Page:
How to Stop Emotional Eating Habits
Emotional eating, often referred to as "feeding your feelings", can be simply described as consuming food for any reason other than genuine hunger. Emotional eating is an issue that is not often enough discussed. That may be due in part to the fact that there is a slight taboo surrounding eating disorders and people associate emotional eating with those disorders . . . but it also may be due in part to a lack of understanding or awareness on the subject. Whatever the reason, emotional eating deserves more attention than it gets, because it affects so many people on a day-to-day basis. Most likely, you have experienced emotional eating at several points in your life. Here are some tips for how to stop emotional eating habits:
Learn to recognize emotional eating
Emotional eating is different from hunger eating in a variety of ways. Stay conscious of the circumstances surrounding your desire to eat. Characteristics of emotional eating include: a sudden awareness of wanting to eat, the "need" for one particular food, eating when you are already full (or "for the taste"), and feelings of guilt when you finish eating.
Identify your triggers
Emotional eating is a response to extreme emotion. If you know you are emotional eating, then you need to take a moment to reflect on what you’re feeling at that moment. What made you feel that way? Emotional eating is often caused by traumatic events, and it is likely that you are experiencing emotions that are tied to an event from your past, without even realizing it.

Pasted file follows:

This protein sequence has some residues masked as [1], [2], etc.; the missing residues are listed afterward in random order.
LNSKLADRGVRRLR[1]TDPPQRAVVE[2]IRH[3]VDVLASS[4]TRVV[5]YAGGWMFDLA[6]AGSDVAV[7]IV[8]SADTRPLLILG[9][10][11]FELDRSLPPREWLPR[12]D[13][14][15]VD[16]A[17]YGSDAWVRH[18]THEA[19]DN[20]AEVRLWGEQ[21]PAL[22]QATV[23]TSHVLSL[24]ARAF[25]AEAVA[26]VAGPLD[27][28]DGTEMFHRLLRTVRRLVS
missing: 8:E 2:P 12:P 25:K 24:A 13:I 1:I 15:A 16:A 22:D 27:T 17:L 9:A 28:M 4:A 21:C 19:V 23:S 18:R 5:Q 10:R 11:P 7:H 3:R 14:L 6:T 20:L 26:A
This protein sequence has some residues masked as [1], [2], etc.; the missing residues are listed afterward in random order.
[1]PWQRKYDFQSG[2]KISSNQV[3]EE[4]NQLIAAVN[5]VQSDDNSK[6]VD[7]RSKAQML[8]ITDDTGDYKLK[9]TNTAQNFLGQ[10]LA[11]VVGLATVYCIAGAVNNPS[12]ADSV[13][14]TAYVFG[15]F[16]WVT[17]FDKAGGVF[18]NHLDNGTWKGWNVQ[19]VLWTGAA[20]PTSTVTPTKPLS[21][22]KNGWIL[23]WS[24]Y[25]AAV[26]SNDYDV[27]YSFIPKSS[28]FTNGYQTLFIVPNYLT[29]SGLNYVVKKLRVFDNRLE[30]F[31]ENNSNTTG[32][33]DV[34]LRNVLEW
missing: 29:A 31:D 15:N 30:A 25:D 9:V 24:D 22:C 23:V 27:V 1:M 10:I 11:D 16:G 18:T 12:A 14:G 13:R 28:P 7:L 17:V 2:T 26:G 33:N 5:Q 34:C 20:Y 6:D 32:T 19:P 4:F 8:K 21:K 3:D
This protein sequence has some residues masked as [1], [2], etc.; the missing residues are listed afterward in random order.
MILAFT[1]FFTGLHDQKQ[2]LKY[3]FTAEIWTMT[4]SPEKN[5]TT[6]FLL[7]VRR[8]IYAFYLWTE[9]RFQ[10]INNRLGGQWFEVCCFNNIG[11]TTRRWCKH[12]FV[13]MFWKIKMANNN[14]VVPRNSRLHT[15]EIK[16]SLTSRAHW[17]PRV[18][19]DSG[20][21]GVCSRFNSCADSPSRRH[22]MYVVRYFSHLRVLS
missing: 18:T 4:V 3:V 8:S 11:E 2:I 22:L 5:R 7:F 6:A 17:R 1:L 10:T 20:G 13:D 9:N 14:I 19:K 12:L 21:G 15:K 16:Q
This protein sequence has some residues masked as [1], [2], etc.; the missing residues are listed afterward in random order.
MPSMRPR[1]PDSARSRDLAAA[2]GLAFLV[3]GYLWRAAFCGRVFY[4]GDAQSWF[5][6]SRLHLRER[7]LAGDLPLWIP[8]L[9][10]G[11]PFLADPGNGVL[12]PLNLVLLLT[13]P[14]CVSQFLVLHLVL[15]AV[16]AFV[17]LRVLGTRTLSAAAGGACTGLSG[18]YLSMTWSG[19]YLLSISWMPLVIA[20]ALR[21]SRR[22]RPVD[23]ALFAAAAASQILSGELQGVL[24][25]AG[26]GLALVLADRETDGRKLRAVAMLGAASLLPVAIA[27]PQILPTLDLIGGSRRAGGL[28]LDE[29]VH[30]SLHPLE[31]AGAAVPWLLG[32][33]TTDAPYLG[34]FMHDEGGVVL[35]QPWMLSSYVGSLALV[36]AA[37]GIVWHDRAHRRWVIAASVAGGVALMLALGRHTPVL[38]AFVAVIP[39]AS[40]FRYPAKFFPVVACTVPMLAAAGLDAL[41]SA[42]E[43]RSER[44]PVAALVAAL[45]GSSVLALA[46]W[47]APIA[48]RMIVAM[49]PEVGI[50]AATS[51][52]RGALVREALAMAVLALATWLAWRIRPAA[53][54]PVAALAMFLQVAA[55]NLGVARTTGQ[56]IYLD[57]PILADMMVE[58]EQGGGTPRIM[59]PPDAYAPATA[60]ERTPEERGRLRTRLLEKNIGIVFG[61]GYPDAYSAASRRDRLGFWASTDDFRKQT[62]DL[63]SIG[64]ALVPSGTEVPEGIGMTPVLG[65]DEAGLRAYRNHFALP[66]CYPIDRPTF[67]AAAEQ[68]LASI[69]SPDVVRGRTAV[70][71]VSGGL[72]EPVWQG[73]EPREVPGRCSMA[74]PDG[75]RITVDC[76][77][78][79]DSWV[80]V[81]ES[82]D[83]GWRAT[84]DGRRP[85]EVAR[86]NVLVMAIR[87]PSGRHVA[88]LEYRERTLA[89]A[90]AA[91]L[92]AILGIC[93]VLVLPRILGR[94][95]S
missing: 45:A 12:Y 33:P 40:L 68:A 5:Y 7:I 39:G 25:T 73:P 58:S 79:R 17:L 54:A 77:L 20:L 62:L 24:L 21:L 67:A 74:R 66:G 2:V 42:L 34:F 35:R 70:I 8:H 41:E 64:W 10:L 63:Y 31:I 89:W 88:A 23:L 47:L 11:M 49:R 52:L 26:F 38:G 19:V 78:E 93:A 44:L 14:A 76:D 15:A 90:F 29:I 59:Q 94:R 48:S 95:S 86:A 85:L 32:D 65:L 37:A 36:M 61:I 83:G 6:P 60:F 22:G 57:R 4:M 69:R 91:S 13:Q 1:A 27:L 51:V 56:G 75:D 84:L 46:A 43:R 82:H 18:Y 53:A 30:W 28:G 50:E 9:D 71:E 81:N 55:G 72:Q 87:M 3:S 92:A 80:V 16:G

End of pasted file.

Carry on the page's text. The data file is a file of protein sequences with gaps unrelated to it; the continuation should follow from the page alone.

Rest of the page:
Address your triggers
Remember that emotional eating is never the problem, itself. It is rather a symptom of the problem. Your triggers are causing your emotional eating, and once you identify your triggers, you can address them in order to lessen your temptation to feed your feelings. Examples of common triggers include relationship problems, stress at work, feeling left out of a social group, and boredom.
Develop alternative habits
Once you understand your triggers, you can take proactive steps to counter them. Find healthy activities to get involved in that can take the place of your emotional eating habits, and then make the conscious effort to do something different when the mood for emotional eating strikes. For example, if you and your spouse get in an argument, take a long walk to cool off instead of storming to the bedroom with a bucket of ice cream.
Try a detox diet
Jump start a major change in your eating habits with a detox diet. Detoxing will help clear your system of toxins that confuse and worsen your emotional state, so it is a great idea to use a detox diet as a starting point when you decide to change your emotional eating habits.
Emotional eating affects everyone at some point in time. If it is becoming a habit for you, then you can take these steps to stop emotional eating before it gets out of hand.